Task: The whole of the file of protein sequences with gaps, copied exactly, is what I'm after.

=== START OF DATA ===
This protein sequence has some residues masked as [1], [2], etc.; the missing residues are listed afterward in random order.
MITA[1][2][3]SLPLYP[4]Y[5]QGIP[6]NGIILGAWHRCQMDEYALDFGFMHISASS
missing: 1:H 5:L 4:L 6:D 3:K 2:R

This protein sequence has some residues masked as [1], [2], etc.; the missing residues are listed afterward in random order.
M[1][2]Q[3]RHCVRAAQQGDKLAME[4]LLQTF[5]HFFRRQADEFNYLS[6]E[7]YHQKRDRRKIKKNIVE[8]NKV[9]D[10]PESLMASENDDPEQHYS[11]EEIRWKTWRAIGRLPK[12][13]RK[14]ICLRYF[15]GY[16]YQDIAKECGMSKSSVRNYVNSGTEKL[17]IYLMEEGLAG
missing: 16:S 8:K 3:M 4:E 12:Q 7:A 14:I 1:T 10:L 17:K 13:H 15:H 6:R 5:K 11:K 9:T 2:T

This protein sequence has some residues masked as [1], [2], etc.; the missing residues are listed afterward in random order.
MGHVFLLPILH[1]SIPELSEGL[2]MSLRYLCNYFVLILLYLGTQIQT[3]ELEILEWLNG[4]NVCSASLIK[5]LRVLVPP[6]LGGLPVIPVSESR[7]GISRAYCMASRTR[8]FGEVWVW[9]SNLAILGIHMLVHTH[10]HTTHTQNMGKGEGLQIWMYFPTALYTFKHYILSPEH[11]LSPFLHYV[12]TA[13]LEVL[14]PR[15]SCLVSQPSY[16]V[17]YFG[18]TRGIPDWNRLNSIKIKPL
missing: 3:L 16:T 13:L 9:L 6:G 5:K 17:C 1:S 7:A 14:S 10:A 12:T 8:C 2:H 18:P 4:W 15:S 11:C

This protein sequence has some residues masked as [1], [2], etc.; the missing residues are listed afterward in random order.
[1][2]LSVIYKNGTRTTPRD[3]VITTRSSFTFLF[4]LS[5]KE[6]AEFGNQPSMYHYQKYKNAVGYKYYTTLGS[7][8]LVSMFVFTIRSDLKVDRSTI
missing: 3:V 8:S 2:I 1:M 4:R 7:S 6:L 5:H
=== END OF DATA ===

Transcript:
This protein sequence has some residues masked as [1], [2], etc.; the missing residues are listed afterward in random order.
MITA[1][2][3]SLPLYP[4]Y[5]QGIP[6]NGIILGAWHRCQMDEYALDFGFMHISASS
missing: 1:H 5:L 4:L 6:D 3:K 2:R

This protein sequence has some residues masked as [1], [2], etc.; the missing residues are listed afterward in random order.
M[1][2]Q[3]RHCVRAAQQGDKLAME[4]LLQTF[5]HFFRRQADEFNYLS[6]E[7]YHQKRDRRKIKKNIVE[8]NKV[9]D[10]PESLMASENDDPEQHYS[11]EEIRWKTWRAIGRLPK[12][13]RK[14]ICLRYF[15]GY[16]YQDIAKECGMSKSSVRNYVNSGTEKL[17]IYLMEEGLAG
missing: 16:S 8:K 3:M 4:E 12:Q 7:A 14:I 1:T 10:L 17:K 13:H 15:H 6:R 5:K 11:K 9:T 2:T

This protein sequence has some residues masked as [1], [2], etc.; the missing residues are listed afterward in random order.
MGHVFLLPILH[1]SIPELSEGL[2]MSLRYLCNYFVLILLYLGTQIQT[3]ELEILEWLNG[4]NVCSASLIK[5]LRVLVPP[6]LGGLPVIPVSESR[7]GISRAYCMASRTR[8]FGEVWVW[9]SNLAILGIHMLVHTH[10]HTTHTQNMGKGEGLQIWMYFPTALYTFKHYILSPEH[11]LSPFLHYV[12]TA[13]LEVL[14]PR[15]SCLVSQPSY[16]V[17]YFG[18]TRGIPDWNRLNSIKIKPL
missing: 3:L 16:T 13:L 9:L 6:G 5:K 17:C 1:S 7:A 14:S 10:A 12:T 8:C 2:H 18:P 4:W 15:S 11:C

This protein sequence has some residues masked as [1], [2], etc.; the missing residues are listed afterward in random order.
[1][2]LSVIYKNGTRTTPRD[3]VITTRSSFTFLF[4]LS[5]KE[6]AEFGNQPSMYHYQKYKNAVGYKYYTTLGS[7][8]LVSMFVFTIRSDLKVDRSTI
missing: 3:V 8:S 2:I 1:M 4:R 7:S 6:L 5:H